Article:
The Pilot is Beyond the Reach of a Court-Martial



The Pilot is Beyond the Reach of a Court-Martial


An extract from Tee Emm magazine about a pilot that died doing unauthorised low flying. It refers to a dozen other accidents where pilots and crew lost their lives doing low flying.



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SO runs the comment of A.O.C. Group on the finding of a Court of Inquiry held to determine the cause of an accident to a Hampden. The Hampden was wrecked by crashing into a tree during unauthorized low-flying, and this low-flying was, in point of fact, a show-off dive on a house near the aerodrome. For this wilful breach of discipline resulting in an accident the pilot would probably have been court-martialled. But he wasn’t. No court-martial for him: even the A.O.C. had to admit that. For by that crash he had written himself off as finally as if he had put a bullet through his brain, though of course, considerably less tidily.

Well, that’s one way of avoiding courts-martial. Rather a selfish one though; for it comes very hard on a lot of innocent people. The people, for instance, who sweated to make a highly intricate aircraft, armament, and fittings, only to be turned into mere scrap; the people, many in devastated areas, who saved their shillings to buy that bomber so that they could give the Hun a little of his own medicine; the other three people in the aircraft who weren’t responsible for breaking the regulations but who were killed just the same; and, of course, the pilot’s young wife, who lived in the house he was beating up and was thus able to see it all beautifully.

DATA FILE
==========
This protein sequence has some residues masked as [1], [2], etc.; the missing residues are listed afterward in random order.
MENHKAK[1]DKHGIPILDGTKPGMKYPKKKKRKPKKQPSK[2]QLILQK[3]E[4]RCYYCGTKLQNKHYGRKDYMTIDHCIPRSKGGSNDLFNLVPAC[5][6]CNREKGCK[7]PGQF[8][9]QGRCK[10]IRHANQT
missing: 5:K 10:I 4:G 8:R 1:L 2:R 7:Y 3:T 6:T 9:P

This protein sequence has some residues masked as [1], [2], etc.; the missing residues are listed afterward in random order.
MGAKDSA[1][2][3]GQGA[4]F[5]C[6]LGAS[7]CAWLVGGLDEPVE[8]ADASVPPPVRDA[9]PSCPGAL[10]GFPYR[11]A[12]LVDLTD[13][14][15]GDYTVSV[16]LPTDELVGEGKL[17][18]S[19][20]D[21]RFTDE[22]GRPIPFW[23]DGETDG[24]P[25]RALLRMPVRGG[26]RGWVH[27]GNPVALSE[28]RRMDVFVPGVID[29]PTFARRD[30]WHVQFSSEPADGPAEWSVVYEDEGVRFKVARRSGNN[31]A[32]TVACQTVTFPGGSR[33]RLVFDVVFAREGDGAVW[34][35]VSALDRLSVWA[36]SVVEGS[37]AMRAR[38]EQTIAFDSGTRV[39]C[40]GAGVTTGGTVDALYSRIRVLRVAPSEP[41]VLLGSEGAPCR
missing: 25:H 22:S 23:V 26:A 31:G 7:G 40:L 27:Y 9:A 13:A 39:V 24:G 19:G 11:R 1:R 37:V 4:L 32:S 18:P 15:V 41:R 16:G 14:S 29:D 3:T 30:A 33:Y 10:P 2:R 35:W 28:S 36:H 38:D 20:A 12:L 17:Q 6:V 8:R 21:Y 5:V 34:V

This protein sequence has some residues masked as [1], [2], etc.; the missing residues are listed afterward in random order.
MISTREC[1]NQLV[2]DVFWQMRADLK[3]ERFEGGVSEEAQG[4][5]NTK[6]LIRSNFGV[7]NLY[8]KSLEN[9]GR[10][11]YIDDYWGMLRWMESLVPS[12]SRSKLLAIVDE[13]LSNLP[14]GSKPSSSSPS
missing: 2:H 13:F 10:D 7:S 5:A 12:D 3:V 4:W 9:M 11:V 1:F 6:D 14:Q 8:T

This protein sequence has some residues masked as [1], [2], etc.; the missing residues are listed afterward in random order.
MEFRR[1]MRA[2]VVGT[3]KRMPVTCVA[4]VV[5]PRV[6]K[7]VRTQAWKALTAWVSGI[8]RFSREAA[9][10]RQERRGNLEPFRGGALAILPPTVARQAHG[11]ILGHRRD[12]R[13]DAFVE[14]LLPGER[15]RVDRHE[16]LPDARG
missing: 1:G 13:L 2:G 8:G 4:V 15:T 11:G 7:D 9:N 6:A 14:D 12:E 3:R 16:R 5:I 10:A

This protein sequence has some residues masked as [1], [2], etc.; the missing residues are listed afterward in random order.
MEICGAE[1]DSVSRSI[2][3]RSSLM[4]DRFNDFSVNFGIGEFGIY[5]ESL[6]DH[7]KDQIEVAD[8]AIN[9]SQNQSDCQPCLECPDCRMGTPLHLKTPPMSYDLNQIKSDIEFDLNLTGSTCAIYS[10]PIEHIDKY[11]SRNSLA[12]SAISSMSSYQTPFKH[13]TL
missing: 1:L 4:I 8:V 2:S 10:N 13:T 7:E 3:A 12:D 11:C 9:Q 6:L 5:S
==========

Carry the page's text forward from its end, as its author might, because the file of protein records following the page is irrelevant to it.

That pilot, as the A.O.C. said, is now beyond the reach of a Court-Martial. He is also beyond all possibility of being able to bomb a German town, shoot down a German aircraft, take German lives, or help to reduce German resources in any way. Instead, all on his own, he has destroyed a British aircraft, taken British lives, and wasted British resources. Why? To show off to his wife, and to prove to himself that Flying Discipline meant nothing to him.

After all, you must admit that flying regulations are not made up for fun, or just to annoy and restrain high-spirited pilots. No, they are instituted to preserve, as far as possible, valuable crews and aircraft when not engaged in fighting the Hun – so that they may be ready and on the spot to fight him when required. Those who pay for the aircraft, make the aircraft, pay for and train the crews could legitimately have a sense of grievance if all this is wantonly wasted by an unfortunate accident. And there are too many of these “unfortunate accidents.” Not ordinary accidents due to bad luck, bad judgment, bad weather or other causes which can never be entirely eliminated; but accidents, due to sheer carelessness or disobedience.

Reading the following from reports of Courts of Inquiry on a dozen recent accidents, all of which occurred within a couple of months or so.

“This accident was due to unauthorized low flying….” “The aircraft was being flown contrary to instructions, below the prescribed height.” “… not at the time on the duty for which he had been detailed … flying low in the vicinity of his home.” “…. exceeding instructions given by his Flight Commander.” “The cause of the accident was deliberate disobedience of orders.” “… carrying out unauthorised low flying.” “This is a clear case of unauthorised low aerobatics.” “This accident was due to the carrying out of a training exercise in a manner that contravened the order given.” “… incompetently performing unauthorised aerobatics at an altitude less than that laid down.” “The undisciplined action of the pilot is most reprehensible.” “There was no justification for the accident for which sole responsibility must rest with the pilot.”

Just a sample covering about two months. But the cost to the country of those dozen accidents was thirteen aircraft and twenty lives….

Thirteen aircraft and twenty men fewer to smack at Germany – with not even the smell of a dead Hun to show for it.

Courtesy of Tee Emm



Great Britain. Royal Air Force, “The Pilot is Beyond the Reach of a Court-Martial,” IBCC Digital Archive, accessed June 25, 2024,

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